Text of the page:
Egyptians like to joke you can dig anywhere and turn up something ancient, even if it’s just pottery or a statuette. In a country with more than 5,000 years of civilization buried under its sands, illegal digs have long been a problem.
Since 2011, when the popular uprising toppled Hosni Mubarak’s 29-year regime, the number of illegal digs has ballooned. But if the journey of the artifacts begins in Egypt, it ends up in European and American auction houses.
“The origin of looting is the trade market. If private buyers continue creating a demand for objects, looting will continue and traders will find opportunities for passing objects from Egypt to relevant persons abroad. We need to see “thieves” as part of a complex story. They loot because they can and because it pays off,“ Richard Bussmann, Lecturer in Egyptian Archaeology/Egyptology at UCL (University College London), told the Baltic Review.
Paradoxically, objects are protected by the thieves, because they make money from them, and also preserved by the collectors. According to academics what is really going missing by the day is the archaeological and historical context of the artifacts. With a continuous demand, the supply is unlikely to subside.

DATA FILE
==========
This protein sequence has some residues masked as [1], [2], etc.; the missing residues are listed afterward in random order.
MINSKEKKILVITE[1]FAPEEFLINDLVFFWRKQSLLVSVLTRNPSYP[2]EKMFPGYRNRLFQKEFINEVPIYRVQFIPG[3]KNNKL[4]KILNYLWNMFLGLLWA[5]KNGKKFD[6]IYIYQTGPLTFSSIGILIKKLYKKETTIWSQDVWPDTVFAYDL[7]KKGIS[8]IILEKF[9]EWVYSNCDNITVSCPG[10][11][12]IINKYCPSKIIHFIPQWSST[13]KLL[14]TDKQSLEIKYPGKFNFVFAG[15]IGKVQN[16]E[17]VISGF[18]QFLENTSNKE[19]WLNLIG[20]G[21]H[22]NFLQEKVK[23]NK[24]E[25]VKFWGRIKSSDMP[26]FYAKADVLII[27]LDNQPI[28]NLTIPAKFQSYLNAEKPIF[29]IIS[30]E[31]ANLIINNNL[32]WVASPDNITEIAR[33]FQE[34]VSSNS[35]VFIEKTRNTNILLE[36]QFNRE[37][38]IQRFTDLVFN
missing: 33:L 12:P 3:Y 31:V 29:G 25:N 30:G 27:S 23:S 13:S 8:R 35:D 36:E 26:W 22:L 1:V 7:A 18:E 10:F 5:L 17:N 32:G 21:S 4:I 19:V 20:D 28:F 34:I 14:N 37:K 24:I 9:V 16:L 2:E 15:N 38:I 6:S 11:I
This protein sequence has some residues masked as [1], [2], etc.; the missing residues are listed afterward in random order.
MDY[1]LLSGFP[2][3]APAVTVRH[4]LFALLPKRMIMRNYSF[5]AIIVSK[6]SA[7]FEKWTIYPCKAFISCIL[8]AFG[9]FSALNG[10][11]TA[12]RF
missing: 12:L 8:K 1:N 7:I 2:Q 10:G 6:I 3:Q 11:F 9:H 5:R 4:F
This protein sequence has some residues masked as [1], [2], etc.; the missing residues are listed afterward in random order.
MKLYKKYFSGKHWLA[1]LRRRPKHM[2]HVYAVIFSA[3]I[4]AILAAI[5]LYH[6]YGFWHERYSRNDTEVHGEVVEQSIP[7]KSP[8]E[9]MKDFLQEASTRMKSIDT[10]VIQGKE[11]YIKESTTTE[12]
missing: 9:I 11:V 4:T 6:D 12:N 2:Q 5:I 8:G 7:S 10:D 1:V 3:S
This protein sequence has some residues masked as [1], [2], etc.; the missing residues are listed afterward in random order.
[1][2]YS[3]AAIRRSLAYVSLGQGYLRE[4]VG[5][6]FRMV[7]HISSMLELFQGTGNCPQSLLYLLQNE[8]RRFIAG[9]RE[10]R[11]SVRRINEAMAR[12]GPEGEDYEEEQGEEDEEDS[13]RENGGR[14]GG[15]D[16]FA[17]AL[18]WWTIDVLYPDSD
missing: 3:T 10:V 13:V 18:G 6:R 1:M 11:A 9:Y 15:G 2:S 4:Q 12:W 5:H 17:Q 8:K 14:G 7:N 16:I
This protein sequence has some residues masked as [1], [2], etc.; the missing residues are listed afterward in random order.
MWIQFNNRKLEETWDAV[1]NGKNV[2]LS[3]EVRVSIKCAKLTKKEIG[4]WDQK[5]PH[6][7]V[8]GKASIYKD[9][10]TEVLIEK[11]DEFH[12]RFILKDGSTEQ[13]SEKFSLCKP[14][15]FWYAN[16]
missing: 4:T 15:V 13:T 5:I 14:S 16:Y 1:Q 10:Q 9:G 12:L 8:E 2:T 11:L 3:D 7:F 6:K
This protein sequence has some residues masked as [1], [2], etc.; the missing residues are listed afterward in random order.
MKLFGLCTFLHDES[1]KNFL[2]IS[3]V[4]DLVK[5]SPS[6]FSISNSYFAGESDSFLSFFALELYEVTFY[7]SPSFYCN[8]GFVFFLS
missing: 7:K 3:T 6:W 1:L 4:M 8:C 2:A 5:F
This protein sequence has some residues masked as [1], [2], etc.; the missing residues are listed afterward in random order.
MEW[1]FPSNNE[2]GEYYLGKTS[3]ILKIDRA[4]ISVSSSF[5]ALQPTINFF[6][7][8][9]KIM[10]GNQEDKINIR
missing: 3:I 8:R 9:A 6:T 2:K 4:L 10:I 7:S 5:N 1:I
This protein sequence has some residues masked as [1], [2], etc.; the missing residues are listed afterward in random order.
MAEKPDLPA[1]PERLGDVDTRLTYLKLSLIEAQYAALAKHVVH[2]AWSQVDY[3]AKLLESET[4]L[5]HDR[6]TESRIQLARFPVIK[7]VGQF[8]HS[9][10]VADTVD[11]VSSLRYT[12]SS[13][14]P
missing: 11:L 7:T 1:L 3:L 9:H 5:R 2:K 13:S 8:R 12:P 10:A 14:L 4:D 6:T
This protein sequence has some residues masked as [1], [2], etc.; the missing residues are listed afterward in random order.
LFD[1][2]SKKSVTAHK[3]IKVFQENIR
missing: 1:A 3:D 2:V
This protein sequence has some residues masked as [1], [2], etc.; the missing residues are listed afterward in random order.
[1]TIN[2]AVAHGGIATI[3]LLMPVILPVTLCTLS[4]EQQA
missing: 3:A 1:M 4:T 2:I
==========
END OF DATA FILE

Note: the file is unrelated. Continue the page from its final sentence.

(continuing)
“We should be careful with judging people for a situation largely created by the art market outside Egypt and by the colonial past of Egyptian Archaeology keeping the majority of the population away from the pre-Islamic heritage. However, understanding the reasons for looting is not identical with excusing it,” Bussmann told us.
According to satellite images from before and after the revolution show a marked increase in looter holes. Fortune hunters pick spots just outside major archaeological sites in hope that treasures can be found some distance beyond their parameters. Illegal digging has taken place near the Great Pyramids in Giza and the grand temples of the southern city of Luxor.
As culture vultures continue pillaging Egypt’s landmark sites, attempts are being made to clamp down on the thefts with more stringent laws. But as the problem extends beyond Egypt’s national borders, a collective effort must be ensured to curb the illegal trade in art and artifacts.